As a geek for all things media who grew up watching Chicago sports, it’s not lost on me that WGN Channel 9 is in its final year broadcasting live sports. My first experience watching sports on WGN was with the Cubs in 1992. As an eight year old (badly) playing little league, I thought it would be cool to watch real baseball games on television that summer. While WGN was the television home of the Cubs, they would air one or two White Sox games a week, so I had the opportunity to grow up watching both teams.
Today, as a White Sox fan, I am grateful for the many years I’ve had listening to Steve Stone analyze ball games, first with the Cubs (along with Harry Caray), and the last decade with the White Sox. Many of those games were on good ol’ Channel 9.
While I do have nostalgia for WGN, I don’t suspect I’ll spend much time thinking about it at this time next year. In recent years, I’ve come to prefer game broadcasts on NBC Sports Chicago (previously Comcast SportsNet). Between their increased cast of analysts on their pre and post-game shows, along with the added presence of Chuck Garfien on White Sox home game broadcasts, the NBC Sports Chicago broadcasts seem to have more of a big game feel (the same feeling also applies for Blackhawks games). One specific gripe I do have with WGN Sports is their badly designed (and cheap looking) graphics package, which Jeff Agrest details to perfection via the Chicago Sun-Times.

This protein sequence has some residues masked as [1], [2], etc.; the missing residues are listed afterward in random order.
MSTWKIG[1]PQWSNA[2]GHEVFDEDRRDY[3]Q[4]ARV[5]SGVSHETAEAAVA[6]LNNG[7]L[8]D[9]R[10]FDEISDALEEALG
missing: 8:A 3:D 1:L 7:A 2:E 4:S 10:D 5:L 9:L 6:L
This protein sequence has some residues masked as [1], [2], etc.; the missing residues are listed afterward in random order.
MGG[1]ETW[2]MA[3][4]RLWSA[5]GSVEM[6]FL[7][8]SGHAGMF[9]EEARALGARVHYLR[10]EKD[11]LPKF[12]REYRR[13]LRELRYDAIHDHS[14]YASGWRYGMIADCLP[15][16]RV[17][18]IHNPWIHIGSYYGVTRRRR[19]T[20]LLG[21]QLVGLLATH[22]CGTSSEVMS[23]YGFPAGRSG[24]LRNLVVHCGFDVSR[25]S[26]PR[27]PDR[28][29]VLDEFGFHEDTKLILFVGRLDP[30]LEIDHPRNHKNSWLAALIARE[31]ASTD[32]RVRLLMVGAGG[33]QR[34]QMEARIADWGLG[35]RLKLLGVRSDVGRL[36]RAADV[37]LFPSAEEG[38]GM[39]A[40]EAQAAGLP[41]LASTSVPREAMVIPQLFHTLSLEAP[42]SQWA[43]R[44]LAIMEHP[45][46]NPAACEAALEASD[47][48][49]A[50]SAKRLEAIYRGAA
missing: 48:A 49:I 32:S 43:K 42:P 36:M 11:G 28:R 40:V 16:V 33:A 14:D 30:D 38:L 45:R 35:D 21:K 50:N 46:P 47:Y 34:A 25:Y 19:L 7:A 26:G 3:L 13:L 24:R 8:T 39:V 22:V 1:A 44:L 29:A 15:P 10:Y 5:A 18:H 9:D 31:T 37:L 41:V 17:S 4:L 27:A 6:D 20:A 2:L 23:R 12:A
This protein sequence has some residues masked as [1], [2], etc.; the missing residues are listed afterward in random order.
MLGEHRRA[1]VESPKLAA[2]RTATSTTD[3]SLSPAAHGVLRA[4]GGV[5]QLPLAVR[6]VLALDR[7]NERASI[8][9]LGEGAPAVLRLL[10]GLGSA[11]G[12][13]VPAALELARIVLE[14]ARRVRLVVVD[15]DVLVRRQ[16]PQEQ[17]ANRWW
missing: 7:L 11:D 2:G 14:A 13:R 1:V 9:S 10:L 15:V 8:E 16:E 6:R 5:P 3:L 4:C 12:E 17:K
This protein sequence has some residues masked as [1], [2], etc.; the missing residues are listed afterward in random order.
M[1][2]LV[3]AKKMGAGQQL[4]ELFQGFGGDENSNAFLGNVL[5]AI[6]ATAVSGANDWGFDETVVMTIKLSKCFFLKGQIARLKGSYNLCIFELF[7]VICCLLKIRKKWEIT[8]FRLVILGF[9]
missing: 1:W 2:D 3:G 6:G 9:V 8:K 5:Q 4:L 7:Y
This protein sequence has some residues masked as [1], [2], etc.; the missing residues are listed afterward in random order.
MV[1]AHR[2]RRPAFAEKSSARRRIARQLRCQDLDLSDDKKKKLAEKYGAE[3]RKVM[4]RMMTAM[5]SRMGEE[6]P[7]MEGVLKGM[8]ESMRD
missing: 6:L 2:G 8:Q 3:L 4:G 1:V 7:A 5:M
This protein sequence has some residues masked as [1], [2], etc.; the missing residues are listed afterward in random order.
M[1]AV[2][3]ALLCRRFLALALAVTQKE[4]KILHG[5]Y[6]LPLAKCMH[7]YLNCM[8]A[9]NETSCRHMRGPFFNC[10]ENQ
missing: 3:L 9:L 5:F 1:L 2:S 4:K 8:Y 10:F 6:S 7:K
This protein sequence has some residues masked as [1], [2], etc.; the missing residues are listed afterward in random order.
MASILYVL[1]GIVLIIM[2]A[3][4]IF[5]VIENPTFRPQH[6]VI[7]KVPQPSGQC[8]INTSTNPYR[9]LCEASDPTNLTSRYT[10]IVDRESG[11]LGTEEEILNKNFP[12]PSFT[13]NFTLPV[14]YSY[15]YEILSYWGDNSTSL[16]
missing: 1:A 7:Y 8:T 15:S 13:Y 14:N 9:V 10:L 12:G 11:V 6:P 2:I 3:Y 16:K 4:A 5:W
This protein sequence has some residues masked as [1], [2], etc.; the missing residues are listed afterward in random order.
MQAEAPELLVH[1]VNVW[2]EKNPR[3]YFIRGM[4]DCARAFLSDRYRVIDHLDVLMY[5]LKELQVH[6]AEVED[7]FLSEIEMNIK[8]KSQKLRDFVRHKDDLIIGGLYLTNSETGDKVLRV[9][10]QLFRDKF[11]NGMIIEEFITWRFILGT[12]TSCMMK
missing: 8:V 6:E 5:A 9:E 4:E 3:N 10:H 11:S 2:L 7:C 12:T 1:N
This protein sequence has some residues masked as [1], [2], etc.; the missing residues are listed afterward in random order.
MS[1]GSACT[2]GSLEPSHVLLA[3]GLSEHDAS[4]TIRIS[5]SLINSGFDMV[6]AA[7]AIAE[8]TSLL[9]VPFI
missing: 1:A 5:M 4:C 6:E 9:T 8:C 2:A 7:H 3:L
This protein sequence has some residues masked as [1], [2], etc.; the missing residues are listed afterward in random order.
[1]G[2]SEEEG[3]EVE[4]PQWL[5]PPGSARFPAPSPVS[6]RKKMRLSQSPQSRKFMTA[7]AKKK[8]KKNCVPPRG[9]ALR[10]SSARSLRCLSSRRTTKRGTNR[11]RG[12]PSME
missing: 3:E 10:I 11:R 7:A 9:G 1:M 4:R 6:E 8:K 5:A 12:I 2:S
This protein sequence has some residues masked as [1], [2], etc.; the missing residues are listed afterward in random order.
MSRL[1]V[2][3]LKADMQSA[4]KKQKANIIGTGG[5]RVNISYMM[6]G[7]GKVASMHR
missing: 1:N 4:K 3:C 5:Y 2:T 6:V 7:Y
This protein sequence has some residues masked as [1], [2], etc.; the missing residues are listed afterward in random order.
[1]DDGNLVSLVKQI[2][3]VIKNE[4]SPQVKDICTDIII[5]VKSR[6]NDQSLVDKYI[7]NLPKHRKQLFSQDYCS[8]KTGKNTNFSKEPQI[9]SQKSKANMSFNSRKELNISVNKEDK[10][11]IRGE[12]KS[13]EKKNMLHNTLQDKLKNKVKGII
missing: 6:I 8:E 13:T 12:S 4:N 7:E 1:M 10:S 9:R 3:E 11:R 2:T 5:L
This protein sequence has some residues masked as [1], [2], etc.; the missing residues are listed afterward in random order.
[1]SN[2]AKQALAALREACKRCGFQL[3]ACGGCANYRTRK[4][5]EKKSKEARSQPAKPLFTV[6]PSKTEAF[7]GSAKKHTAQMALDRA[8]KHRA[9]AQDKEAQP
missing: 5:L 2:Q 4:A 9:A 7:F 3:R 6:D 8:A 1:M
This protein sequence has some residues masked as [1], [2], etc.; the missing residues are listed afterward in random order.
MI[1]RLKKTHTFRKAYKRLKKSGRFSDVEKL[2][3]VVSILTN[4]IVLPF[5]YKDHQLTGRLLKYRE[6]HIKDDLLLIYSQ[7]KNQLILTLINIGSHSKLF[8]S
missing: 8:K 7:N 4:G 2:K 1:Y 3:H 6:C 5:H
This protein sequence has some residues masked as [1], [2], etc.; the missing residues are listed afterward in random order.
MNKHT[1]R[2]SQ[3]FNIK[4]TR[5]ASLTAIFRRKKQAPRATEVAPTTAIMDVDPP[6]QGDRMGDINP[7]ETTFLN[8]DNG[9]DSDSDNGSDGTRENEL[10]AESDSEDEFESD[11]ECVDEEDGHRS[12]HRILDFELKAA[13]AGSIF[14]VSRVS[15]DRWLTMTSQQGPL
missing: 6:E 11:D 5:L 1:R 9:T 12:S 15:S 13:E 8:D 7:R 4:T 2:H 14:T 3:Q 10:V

Despite all that, I have felt sadness over the last year while watching White Sox or Blackhawks games on WGN when reminded that their time on the station will soon end. As silly as this may sound, WGN feels like an old friend who has always been reliable.
For anyone else feeling WGN nostalgia, yesterday’s Laurence Holmes show interview with Dan Roan on 670 The Score is a must-listen. There, they discuss the heritage of WGN Sports and the significance of its pending end (in addition to some cool Chicago sports stories).
The possibility still exists that either the Cubs or the White Sox will allow for a handful of games to air on WGN after this year. I can see that happening, more likely with the Cubs because of their 71 year relationship with the station. As a matter of fact, I would be surprised if that did not happen, even if it were only a simulcast of a few select games from the Cubs new television broadcast home, the Marquee Sports Network.
Until any such arrangements are made, Sept. 28 is the final WGN Sports broadcast, which will feature the White Sox vs. the Tigers. That will mark the end to a significant chapter in Chicago television history. I expect there will be a shared sentiment of interest, along with some sadness, among a particular circle of fans that day.
That will be a broadcast I go out of my way to watch.